2013 Saw Loss Of Many Wondrous Pols
When it came to passings, 2013 was a terrible year. Many politicians, folks of a bygone era of talent and grace left us. None were particularly young in years– most were over 80, but their passings came rather quickly. And despite a combined 182 years of service in Congress between them (and in one case a legendary Mayoralty), I know I’d get unanimous consent by making the observation that they left much still to be accomplished. Yes, while all had their own niches and styles, they shared a common bond: a combination of civility and common sense which, at the end of the day, saw real results for their constituency and their country.
Frank Lautenberg and New Jersey were one in the same and his pride in the state led him to look after it in endless ways. He got his start in gritty Paterson assisting his father in a silk mill, then succeeded in realizing the American dream by founding his own company. It has grown to become the nationally renowned ADP. Lautenberg was a hero to airplane passengers. It was he who proposed the nation’s smoking ban on domestic flights. But his warmth defined him. He’d talk to anyone (office interns, passerby’s) like they were regular pals.
When I would see a one of Lautenberg’s Senate colleagues, past or current, and would tell them that he was my Senator, their faces would light up with glee. At a minimum they adored him. But many were not shy about calling him among their favorite people. And New Jersey felt the same way.
For Lautenberg assiduously pursued Jersey causes; clean beaches, funding infrastructure, it goes on and on. But Lautenberg’s main, long sought goal was so close that he probably felt he could touch it. A new tunnel from the Hudson River to Penn Station (the current one is 100 years old). With Lautenberg’s pushing, the federal government approved it but then newly elected Governor Chris Christie killed it. Lautenberg’s youth was on full display. He loved to walk and even at his advanced age, he’d outpace his staffers. And for New Jersey, he ran a true marathon.
Ed Koch didn’t build New York City but one might say, he rebuilt it. When he took office in 1977, the city was barely into it’s recovery from the fiscal unrest that had left the city unable to pay it’s debts amid a sea of financial unrest. Koch, with his booming voice and tell it like it is attitude, lifted the city up. Indeed, Koch’s outspokenness was as big as the “Big Apple” itself. “I don’t get ulcers,” he once said. “I say what’s on my mind.” And many times, the opinion of those on the receiving end would often be the first to call it the most common-sense thing they’d ever heard.
Koch continued sharing their viewpoints well after he left office. He’d have a talk-radio show, serve as Judge on the “People’s Court” and continued fighting for what he believed in. In an obituary, Reuters, calling Koch, “tall and mostly bald,” would say he “had a quip for every occasion.” And he would use it to suffer fools gladly, particularly foes of Israel.
On his death, the most singular praise of Koch was “He was a good man.” Reuters noted “He was the only U.S. mayor to have a bestselling autobiography that was turned into an off-Broadway musical.” And partly because of his efforts, the city that never sleeps will flourish forever.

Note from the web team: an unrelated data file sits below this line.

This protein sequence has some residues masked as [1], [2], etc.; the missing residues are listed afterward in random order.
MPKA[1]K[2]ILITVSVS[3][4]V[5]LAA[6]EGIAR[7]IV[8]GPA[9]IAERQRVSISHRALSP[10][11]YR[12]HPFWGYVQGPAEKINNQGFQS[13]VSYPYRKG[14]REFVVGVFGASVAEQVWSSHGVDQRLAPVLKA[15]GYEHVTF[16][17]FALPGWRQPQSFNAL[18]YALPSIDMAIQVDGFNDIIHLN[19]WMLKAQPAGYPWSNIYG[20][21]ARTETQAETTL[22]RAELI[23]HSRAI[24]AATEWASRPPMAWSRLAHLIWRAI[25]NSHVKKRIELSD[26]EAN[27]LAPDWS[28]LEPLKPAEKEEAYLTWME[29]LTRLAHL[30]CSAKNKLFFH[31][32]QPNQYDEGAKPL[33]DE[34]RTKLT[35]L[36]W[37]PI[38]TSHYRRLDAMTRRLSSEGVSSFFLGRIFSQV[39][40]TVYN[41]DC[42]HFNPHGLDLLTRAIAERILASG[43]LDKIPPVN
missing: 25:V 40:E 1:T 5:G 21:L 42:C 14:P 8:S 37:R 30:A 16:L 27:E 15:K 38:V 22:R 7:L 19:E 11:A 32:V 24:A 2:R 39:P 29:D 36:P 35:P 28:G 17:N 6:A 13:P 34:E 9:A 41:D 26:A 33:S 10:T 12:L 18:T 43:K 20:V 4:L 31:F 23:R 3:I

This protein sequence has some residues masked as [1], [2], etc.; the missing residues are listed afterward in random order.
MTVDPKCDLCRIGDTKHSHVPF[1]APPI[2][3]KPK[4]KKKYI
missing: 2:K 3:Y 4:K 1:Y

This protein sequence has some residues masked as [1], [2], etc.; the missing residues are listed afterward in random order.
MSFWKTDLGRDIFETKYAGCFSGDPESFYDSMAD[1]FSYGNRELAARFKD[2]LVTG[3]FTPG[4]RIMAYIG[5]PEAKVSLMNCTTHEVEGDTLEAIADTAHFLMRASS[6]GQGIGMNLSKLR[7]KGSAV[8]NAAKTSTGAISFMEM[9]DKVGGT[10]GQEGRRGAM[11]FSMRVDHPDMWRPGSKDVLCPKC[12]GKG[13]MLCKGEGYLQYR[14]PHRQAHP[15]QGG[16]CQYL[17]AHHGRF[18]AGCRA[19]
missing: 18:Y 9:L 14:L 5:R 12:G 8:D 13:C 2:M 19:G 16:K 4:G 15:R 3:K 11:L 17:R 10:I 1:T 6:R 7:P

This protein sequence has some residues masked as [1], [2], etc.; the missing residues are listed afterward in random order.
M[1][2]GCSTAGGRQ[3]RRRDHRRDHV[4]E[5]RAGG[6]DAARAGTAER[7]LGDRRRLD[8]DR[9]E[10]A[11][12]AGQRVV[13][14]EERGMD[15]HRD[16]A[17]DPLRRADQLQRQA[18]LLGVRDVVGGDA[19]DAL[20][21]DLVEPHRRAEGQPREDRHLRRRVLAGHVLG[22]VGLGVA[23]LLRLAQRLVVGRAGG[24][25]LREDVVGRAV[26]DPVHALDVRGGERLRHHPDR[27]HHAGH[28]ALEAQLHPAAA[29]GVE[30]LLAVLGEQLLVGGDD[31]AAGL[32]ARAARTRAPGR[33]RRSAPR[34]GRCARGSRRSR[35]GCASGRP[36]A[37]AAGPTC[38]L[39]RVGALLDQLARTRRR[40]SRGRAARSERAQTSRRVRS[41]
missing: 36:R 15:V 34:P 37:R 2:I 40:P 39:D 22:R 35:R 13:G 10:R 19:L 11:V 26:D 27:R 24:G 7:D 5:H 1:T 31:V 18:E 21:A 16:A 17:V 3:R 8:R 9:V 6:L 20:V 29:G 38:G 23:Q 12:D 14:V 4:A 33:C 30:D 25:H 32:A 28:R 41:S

Tom Foley may have been the last true statesman Speaker. Democrats and Republicans alike said that his fairness Foley’s fairness was a hallmark of his personality. At no time was that an example than during the debate over the authorization of the Persian Gulf War. Foley’s gift was his steadiness, his gray hair almost a necessary backdrop. He didn’t have the booming oration of O’Neill or the need to comment on everything in America like Gingrich. But he was mild-mannerism. And he faithfully shepherded the Democratic agenda, all while hailing from a district that, at the national level, was genuinely swing territory.
Ultimately, that may have been his downfall. Foley was unseated in the Republican tsunami of 1994, the first Speaker to see that fate since 1862. But his legacy will always succeed him.
Ike Skelton may be defined by one trait: fidelity to the military. He did not serve. Yet he was the best friend the Armed Forces ever had. No need was too small for Skelton to champion and his Chairmanship of the Armed Forces Committee was a capstone of his long-sought goal. He was also a literal last link to a Truman Democrat. His father was friends with the former President, Skelton himself attended the President’s inauguration, and he would urge Skelton to seek the Independence, area Congressional seat in 1962. Skelton passed that year but when he decided to go for the seat in 1976, he had the full backing of Truman’s 91 year old widow.
In office, Skelton was one person whose door was as accessible to Democrats as Republicans. His smile to passer-by’s in the hall was as genuine as his commitment to his people. His dream to chair Armed Services was long thwarted by Democrats inability to win the majority and in an elevator in 2005, I told Skelton he was “the best person who never got to chair Armed Services” (Democrats would take the majority the following year).